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Stimulus Bill Changes to Small Business Reorganization Act and Consumer Bankruptcy

Posted on April 3, 2020 in , by Jamie Leggett

In November, we discussed the Small Business Reorganization Act (SBRA) passed by Congress to speed up the process and reduce the cost of bankruptcy for small businesses (under $2.7 million in debt). The SBRA went into effect on February 19, 2020, and it is aimed at providing a better solution for small businesses to restructure, save jobs, and reduce the need to liquidate assets to survive while also paying off creditors pursuant to a 3 to 5-year plan. Since then, Congress passed the Coronavirus Aid, Relief, and Economic Security Act (CARES), which made small business reorganizations even easier: 

  • The CARES Act increased the eligibility threshold from $2,725,625 of debt to $7,500,000.  After one year, the eligibility threshold will revert back to $2,725,625. The increased debt limit will provide access to SBRA proceedings for more struggling businesses.

The CARES Act also enacted changes to make bankruptcies easier for consumers:

  • The CARES Act changes the definition of “income” for Chapter 7 and 13 so that coronavirus-related payments from the federal government do not count when filing for bankruptcy.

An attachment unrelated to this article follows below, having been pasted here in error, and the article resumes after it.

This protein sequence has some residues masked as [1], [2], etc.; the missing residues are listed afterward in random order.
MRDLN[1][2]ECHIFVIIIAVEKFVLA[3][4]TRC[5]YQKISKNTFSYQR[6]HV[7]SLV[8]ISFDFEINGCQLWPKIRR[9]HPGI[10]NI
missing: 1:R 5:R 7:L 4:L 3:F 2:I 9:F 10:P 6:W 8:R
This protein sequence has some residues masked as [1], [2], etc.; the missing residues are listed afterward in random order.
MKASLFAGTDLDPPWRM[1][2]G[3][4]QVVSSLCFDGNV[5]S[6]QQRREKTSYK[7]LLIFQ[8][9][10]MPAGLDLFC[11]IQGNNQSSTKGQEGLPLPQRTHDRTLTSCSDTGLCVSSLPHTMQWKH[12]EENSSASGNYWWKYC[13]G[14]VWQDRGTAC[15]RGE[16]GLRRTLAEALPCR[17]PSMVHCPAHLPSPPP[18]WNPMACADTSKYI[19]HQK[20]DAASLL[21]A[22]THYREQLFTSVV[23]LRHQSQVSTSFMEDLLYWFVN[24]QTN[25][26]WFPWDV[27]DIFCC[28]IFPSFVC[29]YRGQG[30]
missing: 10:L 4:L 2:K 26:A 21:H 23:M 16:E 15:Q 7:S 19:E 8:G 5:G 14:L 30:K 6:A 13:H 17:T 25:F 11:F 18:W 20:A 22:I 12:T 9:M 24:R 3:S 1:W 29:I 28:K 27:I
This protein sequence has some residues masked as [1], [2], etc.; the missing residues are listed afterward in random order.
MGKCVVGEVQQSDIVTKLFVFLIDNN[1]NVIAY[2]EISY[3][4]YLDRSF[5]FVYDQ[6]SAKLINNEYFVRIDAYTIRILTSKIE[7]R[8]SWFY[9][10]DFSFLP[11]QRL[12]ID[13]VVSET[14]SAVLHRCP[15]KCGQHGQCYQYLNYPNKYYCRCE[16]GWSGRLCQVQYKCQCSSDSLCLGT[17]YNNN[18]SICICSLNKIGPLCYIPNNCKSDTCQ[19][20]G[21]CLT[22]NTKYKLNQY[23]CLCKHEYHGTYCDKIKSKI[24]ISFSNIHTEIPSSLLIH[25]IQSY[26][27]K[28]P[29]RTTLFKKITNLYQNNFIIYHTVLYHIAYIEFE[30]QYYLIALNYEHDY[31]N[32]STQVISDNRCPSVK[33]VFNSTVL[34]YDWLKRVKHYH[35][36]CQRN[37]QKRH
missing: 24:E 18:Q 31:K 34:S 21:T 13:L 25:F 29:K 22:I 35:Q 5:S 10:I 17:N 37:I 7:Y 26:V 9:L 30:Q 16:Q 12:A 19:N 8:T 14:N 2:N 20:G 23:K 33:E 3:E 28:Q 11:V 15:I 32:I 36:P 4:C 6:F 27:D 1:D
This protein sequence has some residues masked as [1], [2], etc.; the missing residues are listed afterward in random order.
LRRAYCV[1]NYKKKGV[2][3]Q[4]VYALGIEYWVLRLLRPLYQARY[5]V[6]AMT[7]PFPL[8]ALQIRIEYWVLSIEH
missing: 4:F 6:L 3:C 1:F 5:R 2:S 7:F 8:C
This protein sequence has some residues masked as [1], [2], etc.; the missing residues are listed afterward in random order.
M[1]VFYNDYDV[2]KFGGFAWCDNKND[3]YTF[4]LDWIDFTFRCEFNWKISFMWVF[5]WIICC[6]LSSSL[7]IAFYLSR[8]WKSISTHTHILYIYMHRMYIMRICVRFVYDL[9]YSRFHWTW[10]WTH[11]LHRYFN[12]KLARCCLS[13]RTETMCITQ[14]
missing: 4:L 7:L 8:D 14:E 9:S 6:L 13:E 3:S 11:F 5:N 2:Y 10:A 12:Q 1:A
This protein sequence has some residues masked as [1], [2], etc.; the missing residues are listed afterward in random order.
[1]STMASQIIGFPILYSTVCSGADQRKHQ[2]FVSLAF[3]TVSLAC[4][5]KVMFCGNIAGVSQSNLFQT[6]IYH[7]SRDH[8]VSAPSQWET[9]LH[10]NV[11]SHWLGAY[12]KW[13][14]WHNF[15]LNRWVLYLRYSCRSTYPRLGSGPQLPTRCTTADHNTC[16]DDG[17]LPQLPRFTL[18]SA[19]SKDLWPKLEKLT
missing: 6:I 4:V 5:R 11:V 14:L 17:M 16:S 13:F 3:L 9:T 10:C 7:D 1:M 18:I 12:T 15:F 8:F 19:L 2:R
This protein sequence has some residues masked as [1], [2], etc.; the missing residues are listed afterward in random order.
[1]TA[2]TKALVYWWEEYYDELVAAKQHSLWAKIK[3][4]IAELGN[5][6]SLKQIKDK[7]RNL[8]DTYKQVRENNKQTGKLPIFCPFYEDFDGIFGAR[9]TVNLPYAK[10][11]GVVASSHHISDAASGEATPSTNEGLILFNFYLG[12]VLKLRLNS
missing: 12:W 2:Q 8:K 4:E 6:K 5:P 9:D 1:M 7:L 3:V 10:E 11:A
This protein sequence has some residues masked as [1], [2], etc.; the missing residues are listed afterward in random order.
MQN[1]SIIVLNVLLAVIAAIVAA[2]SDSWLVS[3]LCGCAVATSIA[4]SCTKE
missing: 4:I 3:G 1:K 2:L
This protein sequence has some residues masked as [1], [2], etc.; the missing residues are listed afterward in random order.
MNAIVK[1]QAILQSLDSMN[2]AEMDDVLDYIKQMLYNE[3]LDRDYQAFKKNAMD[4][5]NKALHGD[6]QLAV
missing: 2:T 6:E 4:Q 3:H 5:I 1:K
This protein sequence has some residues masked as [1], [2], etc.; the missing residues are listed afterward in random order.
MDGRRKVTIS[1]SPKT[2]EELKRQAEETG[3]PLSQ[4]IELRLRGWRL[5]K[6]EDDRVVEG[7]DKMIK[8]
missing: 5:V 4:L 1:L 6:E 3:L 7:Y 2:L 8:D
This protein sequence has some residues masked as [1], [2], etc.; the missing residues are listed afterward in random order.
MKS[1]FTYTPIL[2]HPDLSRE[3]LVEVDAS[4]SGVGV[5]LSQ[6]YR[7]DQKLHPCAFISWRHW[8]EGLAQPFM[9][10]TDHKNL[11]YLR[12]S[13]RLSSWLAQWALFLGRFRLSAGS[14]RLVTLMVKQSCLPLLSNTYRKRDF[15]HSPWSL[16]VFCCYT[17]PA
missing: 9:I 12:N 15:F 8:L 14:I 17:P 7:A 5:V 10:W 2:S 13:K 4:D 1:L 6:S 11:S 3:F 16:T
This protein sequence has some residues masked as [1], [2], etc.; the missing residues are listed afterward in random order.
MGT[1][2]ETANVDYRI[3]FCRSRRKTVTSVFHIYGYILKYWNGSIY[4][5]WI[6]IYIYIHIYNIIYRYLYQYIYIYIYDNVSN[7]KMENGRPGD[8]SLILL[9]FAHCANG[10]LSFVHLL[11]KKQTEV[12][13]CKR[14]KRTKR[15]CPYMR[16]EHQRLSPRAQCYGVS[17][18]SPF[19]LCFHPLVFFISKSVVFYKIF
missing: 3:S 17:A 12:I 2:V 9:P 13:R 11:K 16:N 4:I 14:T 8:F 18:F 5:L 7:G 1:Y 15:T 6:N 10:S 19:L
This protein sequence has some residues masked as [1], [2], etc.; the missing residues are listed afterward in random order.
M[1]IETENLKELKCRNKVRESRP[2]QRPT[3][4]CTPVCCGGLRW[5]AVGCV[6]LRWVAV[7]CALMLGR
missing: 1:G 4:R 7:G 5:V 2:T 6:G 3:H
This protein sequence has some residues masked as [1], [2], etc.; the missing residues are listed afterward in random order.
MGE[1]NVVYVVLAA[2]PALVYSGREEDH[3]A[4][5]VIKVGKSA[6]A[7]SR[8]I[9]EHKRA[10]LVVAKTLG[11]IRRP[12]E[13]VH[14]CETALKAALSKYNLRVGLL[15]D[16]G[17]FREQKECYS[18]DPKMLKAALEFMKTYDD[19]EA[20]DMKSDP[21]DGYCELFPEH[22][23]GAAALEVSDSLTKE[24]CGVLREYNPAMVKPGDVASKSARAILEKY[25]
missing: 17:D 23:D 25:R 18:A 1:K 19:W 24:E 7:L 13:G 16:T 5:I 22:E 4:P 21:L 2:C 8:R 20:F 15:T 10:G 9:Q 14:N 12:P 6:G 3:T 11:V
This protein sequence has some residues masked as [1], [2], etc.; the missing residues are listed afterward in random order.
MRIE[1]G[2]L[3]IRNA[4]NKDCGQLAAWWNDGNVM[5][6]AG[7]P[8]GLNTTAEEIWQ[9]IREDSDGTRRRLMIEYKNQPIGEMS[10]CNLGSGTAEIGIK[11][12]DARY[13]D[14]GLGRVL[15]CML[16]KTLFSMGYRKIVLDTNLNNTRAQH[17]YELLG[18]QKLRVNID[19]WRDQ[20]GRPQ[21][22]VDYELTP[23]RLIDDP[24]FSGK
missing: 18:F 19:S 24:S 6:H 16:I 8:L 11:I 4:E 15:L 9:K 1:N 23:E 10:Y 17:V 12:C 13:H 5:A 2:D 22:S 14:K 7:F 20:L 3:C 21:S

• When calculating disposable income for the purposes of filing for Chapter 13 bankruptcy, coronavirus-related payments are excluded there as well. 
  • Under the CARES Act, consumers currently in Chapter 13 are allowed to seek payment plan modifications if they are experiencing financial difficulties due to the COVID-19 pandemic. This provision includes extending their payments for up to seven years after their initial plan payment due date. 

The CARES ACT provides that these foregoing bankruptcy provisions will all expire within a year. 

About the Author: Jaime Leggett practices in the areas of bankruptcy and complex commercial litigation. His experience includes prosecuting director and officer liability claims; representing trustees, creditors, equity holders, and debtors in bankruptcy proceedings; federal and state court commercial litigation; and trials in federal, bankruptcy, and state courts nationwide. Click here to find out more about Jaime.

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